The Trojan FOCA
While the U.S. bishops’ conference and pro-life organizations are strenuously fighting the Freedom of Choice Act, there seems to be an effort to bring the proposed law about through other legislation.
WASHINGTON — Forget about fighting FOCA. It’s already becoming law.
So think several Catholic and pro-life activists and Washington observers.
While Catholics and pro-life citizens have voiced strong opposition to FOCA — the Freedom of Choice Act, which would override existing restrictions on access to abortion — many pro-life health-care advocates believe that the expanded State Children’s Health Insurance Program (SCHIP) and other federally funded health-care programs already accomplish some of FOCA’s objectives.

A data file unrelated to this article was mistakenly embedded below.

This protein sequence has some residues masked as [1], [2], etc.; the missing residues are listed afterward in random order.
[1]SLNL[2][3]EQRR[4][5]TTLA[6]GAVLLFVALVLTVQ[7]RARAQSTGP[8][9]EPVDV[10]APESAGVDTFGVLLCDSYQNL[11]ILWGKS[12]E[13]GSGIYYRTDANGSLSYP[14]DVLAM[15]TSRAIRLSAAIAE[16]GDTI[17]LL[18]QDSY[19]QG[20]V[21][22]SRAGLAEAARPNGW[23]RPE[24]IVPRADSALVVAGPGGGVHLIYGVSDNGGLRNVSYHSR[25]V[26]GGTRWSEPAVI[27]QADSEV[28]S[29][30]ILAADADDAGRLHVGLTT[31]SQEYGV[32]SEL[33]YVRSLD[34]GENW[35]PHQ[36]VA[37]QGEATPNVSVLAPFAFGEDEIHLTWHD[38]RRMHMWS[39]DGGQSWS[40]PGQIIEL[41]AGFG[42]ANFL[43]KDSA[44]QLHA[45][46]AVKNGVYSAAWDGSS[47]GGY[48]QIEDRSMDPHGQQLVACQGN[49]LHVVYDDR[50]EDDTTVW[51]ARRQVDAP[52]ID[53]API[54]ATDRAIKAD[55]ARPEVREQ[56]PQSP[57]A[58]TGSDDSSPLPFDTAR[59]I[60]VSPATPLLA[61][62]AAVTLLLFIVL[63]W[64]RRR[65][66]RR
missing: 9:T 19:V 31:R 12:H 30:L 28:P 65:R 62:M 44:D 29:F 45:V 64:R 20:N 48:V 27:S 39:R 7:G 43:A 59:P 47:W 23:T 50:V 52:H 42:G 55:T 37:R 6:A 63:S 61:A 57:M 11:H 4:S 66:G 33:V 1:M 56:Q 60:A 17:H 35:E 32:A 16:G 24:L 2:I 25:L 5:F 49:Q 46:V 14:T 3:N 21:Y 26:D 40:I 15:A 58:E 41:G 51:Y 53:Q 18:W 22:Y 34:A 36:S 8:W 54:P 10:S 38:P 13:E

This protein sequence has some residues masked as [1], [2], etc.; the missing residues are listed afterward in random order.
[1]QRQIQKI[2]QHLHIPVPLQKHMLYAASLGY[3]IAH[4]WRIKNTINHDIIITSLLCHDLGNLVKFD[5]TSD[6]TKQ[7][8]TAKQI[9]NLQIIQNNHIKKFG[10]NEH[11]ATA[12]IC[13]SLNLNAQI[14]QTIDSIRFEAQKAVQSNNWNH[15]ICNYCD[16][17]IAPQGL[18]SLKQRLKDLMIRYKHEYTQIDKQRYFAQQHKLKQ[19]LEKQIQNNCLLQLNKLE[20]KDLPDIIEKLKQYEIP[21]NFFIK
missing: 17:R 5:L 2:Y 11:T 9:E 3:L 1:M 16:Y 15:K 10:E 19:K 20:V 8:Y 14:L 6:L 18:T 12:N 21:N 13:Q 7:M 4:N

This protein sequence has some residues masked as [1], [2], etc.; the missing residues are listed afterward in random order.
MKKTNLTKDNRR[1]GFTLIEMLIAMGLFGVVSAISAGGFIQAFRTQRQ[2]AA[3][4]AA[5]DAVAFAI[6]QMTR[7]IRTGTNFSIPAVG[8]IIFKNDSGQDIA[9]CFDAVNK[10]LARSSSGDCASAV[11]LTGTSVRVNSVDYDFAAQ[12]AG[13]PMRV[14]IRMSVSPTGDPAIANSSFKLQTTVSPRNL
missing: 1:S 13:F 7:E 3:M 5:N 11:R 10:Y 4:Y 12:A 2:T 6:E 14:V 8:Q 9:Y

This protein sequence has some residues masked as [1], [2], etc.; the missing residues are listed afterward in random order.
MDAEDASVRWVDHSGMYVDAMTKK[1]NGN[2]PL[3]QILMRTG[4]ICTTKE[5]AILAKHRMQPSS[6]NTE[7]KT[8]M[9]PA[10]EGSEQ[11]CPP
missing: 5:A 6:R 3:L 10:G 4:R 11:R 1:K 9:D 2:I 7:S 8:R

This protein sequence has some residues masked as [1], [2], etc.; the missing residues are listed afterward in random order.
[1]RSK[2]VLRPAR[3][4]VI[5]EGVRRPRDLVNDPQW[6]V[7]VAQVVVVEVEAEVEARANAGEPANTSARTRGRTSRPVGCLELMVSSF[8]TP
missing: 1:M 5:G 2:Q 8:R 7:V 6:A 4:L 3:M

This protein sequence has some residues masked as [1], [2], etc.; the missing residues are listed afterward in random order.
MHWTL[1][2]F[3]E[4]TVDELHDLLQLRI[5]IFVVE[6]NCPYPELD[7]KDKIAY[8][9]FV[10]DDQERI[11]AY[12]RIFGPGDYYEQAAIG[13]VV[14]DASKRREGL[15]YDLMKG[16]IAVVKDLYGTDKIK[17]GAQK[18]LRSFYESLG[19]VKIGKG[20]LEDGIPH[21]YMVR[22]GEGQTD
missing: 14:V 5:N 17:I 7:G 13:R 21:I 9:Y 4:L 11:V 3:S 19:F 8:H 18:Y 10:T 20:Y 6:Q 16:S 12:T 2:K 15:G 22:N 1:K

“My sense is that the Freedom of Choice Act (FOCA) is not going to happen, as there has been such outcry against it,” said Mike O’Dea, executive director of the Christus Medicus Foundation.
John Brehany, director and ethicist at the Catholic Medical Association, agreed that pro-choice activists and policymakers “may not choose to assault the right to life head-on with the Freedom of Choice Act but rather will break it up” and attempt to pass parts of FOCA as part of the broader call for health-care reform.
“As the provisions of the stimulus bill are revealed, it is clear that the Obama administration is adding millions of people to federal health-care programs like Medicaid,” Brehany said. “More children will be deemed eligible for government-funded abortion and contraception under SCHIP and Medicaid, which the states can offer without parental knowledge or consent.”